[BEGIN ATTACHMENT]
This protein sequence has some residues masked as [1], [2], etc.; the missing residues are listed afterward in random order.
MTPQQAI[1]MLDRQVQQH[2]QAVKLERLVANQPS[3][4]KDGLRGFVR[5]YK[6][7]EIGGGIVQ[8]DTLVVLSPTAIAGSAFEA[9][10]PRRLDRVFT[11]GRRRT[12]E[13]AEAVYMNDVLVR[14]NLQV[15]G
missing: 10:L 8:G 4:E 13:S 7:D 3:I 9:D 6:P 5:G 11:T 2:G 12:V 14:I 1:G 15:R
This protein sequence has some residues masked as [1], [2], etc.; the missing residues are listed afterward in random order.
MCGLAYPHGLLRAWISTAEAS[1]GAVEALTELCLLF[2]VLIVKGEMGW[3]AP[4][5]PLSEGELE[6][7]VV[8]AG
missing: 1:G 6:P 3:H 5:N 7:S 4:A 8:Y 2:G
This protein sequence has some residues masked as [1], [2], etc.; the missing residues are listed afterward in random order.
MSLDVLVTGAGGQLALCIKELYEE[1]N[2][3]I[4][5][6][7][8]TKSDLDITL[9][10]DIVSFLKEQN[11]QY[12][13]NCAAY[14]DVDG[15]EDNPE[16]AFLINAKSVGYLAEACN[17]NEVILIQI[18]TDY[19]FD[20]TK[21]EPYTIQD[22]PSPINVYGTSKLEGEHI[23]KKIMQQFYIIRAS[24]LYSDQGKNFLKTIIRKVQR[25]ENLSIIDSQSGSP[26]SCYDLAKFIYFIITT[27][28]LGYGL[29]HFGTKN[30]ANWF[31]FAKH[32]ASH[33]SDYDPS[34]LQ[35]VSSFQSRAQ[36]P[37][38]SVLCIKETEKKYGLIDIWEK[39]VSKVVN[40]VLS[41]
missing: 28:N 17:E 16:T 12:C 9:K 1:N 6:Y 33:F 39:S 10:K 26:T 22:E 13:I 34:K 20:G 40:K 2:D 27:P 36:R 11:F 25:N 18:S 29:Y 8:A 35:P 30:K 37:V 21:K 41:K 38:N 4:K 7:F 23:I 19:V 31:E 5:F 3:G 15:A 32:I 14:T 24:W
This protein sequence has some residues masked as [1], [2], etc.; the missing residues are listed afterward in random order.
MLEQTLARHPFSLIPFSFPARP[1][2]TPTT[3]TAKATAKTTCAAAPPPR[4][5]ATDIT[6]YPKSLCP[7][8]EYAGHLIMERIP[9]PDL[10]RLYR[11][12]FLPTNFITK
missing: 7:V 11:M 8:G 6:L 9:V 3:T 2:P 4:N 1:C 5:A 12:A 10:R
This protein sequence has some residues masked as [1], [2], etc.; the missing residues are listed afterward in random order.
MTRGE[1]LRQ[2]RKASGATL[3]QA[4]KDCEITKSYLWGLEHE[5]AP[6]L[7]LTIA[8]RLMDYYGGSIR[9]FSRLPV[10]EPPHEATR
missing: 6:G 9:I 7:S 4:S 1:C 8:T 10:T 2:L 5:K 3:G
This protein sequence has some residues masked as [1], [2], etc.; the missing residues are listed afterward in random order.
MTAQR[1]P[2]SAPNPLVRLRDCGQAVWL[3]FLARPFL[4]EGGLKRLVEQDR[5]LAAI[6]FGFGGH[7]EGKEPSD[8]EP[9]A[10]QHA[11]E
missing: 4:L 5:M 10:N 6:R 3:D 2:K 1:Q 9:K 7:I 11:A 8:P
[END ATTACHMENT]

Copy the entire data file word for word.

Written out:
This protein sequence has some residues masked as [1], [2], etc.; the missing residues are listed afterward in random order.
MTPQQAI[1]MLDRQVQQH[2]QAVKLERLVANQPS[3][4]KDGLRGFVR[5]YK[6][7]EIGGGIVQ[8]DTLVVLSPTAIAGSAFEA[9][10]PRRLDRVFT[11]GRRRT[12]E[13]AEAVYMNDVLVR[14]NLQV[15]G
missing: 10:L 8:G 4:E 13:S 7:D 3:I 9:D 6:P 5:G 11:T 2:G 12:V 14:I 1:G 15:R
This protein sequence has some residues masked as [1], [2], etc.; the missing residues are listed afterward in random order.
MCGLAYPHGLLRAWISTAEAS[1]GAVEALTELCLLF[2]VLIVKGEMGW[3]AP[4][5]PLSEGELE[6][7]VV[8]AG
missing: 1:G 6:P 3:H 5:N 7:S 4:A 8:Y 2:G
This protein sequence has some residues masked as [1], [2], etc.; the missing residues are listed afterward in random order.
MSLDVLVTGAGGQLALCIKELYEE[1]N[2][3]I[4][5][6][7][8]TKSDLDITL[9][10]DIVSFLKEQN[11]QY[12][13]NCAAY[14]DVDG[15]EDNPE[16]AFLINAKSVGYLAEACN[17]NEVILIQI[18]TDY[19]FD[20]TK[21]EPYTIQD[22]PSPINVYGTSKLEGEHI[23]KKIMQQFYIIRAS[24]LYSDQGKNFLKTIIRKVQR[25]ENLSIIDSQSGSP[26]SCYDLAKFIYFIITT[27][28]LGYGL[29]HFGTKN[30]ANWF[31]FAKH[32]ASH[33]SDYDPS[34]LQ[35]VSSFQSRAQ[36]P[37][38]SVLCIKETEKKYGLIDIWEK[39]VSKVVN[40]VLS[41]
missing: 28:N 17:E 16:T 12:C 9:K 1:N 6:Y 33:F 39:S 10:K 26:T 22:E 13:I 34:K 20:G 40:K 2:D 27:P 36:R 11:F 25:N 18:S 29:Y 8:A 35:P 30:K 37:V 21:K 41:K 38:N 4:K 7:F 23:I 19:V 31:E 5:F 3:G 15:A 32:I 14:T 24:W
This protein sequence has some residues masked as [1], [2], etc.; the missing residues are listed afterward in random order.
MLEQTLARHPFSLIPFSFPARP[1][2]TPTT[3]TAKATAKTTCAAAPPPR[4][5]ATDIT[6]YPKSLCP[7][8]EYAGHLIMERIP[9]PDL[10]RLYR[11][12]FLPTNFITK
missing: 7:V 11:M 8:G 6:L 9:V 3:T 2:P 4:N 1:C 5:A 12:A 10:R
This protein sequence has some residues masked as [1], [2], etc.; the missing residues are listed afterward in random order.
MTRGE[1]LRQ[2]RKASGATL[3]QA[4]KDCEITKSYLWGLEHE[5]AP[6]L[7]LTIA[8]RLMDYYGGSIR[9]FSRLPV[10]EPPHEATR
missing: 6:G 9:I 7:S 4:S 1:C 8:T 10:T 2:L 5:K 3:G
This protein sequence has some residues masked as [1], [2], etc.; the missing residues are listed afterward in random order.
MTAQR[1]P[2]SAPNPLVRLRDCGQAVWL[3]FLARPFL[4]EGGLKRLVEQDR[5]LAAI[6]FGFGGH[7]EGKEPSD[8]EP[9]A[10]QHA[11]E
missing: 4:L 5:M 10:N 6:R 3:D 2:K 1:Q 9:K 7:I 11:A 8:P